8/23/10

Dreams and Motherhood



Cimorene Elizabeth Cooley
Born Aug. 6th, 4:24 a.m.
7 lbs. 2 oz.


I check on her ten times during her nap just to make sure she’s still breathing. I hold her and just stare at her, amazed that I could have played a role in helping to create this moving, grunting, slurping, beautiful creature. I love her. Why can’t that make it easy?


I made cinnamon rolls last night, because I wanted proof that I could accomplish something. There’s not a lot of satisfaction in changing diapers when I know my little girl will likely poop again within five minutes.


I needed that sense of accomplishment to balance the panic I sometimes feel over moving into a stage of life which is unquantifiable. Always before, I could measure my progress against something. I could win a piano competition. I could master a dance lift. I could get an A, keep my scholarship, etc. But now I’m a mom. I want to be a “good mom,” but what does that even mean, and how will I know if I’m accomplishing it?


I’ve watched moms for a long time. It’s always been my goal to become one, so I thought I ought to know something about them. I marveled at the strength and selflessness of these unsung heroes. But now I wonder if I’m strong enough to go unsung.


The transition from “Shannon” into “Mommy” scares me. I feel that I’m covering up all my old masks with a giant new one, a mask which doesn’t get rid of the things I previously used to define myself, but which smothers them and tells me they’re not allowed anymore. But this new mask is not me either, and part of me is crying at adding one more layer to an already overly-masked soul.


The first week I was home from the hospital, my mom, knowing me all too well, looked at me with worry lines across her forehead and said, “You can’t stop dreaming. You just have to find new dreams.” But where do I find those dreams?


There’s a book my mom told me about years ago. I’ve never read it, but it’s called “A Lantern in her Hand.” Apparently it’s about a woman who is young and full of dreams, but she gives them up to raise a family, and her children go on to do all the things she hoped to do.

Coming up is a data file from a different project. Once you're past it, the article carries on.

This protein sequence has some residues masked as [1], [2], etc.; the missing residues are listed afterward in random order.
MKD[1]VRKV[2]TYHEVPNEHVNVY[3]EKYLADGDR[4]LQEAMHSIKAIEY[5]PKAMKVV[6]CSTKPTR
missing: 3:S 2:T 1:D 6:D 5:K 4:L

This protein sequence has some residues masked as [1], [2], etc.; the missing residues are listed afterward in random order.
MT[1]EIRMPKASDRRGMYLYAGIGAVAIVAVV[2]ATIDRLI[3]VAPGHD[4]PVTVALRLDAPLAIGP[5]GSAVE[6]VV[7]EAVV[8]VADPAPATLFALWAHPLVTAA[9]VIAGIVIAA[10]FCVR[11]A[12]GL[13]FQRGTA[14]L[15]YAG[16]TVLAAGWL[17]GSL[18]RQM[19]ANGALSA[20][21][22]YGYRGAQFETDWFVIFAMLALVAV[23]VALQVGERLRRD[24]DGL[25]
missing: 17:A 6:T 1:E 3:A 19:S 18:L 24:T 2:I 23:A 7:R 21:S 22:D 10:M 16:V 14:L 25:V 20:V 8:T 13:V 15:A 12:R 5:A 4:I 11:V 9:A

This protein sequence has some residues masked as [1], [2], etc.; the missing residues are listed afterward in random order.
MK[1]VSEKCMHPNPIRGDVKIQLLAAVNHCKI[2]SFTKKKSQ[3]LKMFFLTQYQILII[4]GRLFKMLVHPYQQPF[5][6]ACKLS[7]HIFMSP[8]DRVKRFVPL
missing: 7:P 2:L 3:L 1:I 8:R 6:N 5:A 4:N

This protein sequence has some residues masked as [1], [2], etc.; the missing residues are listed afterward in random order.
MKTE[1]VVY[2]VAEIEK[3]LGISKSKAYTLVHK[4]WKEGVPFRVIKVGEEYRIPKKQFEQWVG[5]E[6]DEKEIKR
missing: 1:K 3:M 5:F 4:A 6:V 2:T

My daughter got her daddy’s long fingers. Though she’s only two weeks old, they’re already over a third the length of mine. Everyone who has seen her hands has held them up and commented that she’ll play the piano. Those who knew me when I was younger add, “just like her mom.” Everyone also talks about how she’ll “have” to be musical, because there’s so much musical talent coming from both her parents. I had dreams relating to piano once. I tried to give them up years ago, but it would be so easy to let them slide onto my daughter.


She has long limbs also, again from her father, not from me. She’ll likely have the tall, slender build that I always envied in dancers like Kami, my friend and former coach. My daughter will have lines which would be gorgeous for dancing, but I can’t push that dream onto her either. If she wants to dance, I’ll be thrilled, but only if she’s doing it for herself.


I can’t transfer my dreams onto my children. I don’t want to put that kind of expectation on them, because I’ve known people who had to choose between their own dreams and their parents’, and that’s a situation I never want my children to face.


So where do I look for new dreams? And how do I let go of the old ones? I have dreams I’ve been trying to give up for years, but they still lurk, coming out whenever I get too tired to fight them. I’ve attained Mommyhood, which was always the “big dream,” my career plan, but now I find that all the little dreams, which were just meant to fill time until I reached this one, have somehow become a part of me, and beyond not knowing how to amputate them, I don’t want to.


Does that make me a bad mom?


I love my daughter. I wouldn’t give her up for anything. I still can’t believe God trusts me enough to lend her to me.


Maybe that’s the real problem. I don’t trust myself nearly as much as God seems to trust me. My old dreams bother me because they remind me of how I don’t feel unselfish enough, or prepared enough, or just enough. Back to quantifying things again. I seem to have a fixation with that.

6 comments:

Shani said...

I apologize for copping out at the end. I hate writing conclusions, even for academic papers. I think I've only written one satifactory ending, ever. I should probably work on that.

Sky said...

What a doll. And, hey, you can't write a conclusion because there isn't one, nor will there ever be. You now have another life attached to yours--forever. Sounds overwhelming? It is. But, it gets better . . . then worse . . . then better. I promise. Don't long for things to be good and well--a trap we all fall into. Earth life never reaches plateaus of pure happiness and peace. It keeps moving. But, you learn to adore every good day or moment and set your teeth tight against the bad. And, we keep walking. Only now lucky you have more company. The more your family grows, the more you have great spirits around you to comfort and heal you throughout all eternity. After, you have children you are never alone again (literally, in the first years). It's a wonderful feeling.
But, Shannon, I so relate to the physical agony of setting dreams aside for a while. That can even seem like the physical tearing of muscle. One time when I was having trouble with this, I got an interesting answer to prayer. It's sacred, but I'm going to tell you anyway, since I never see you anymore.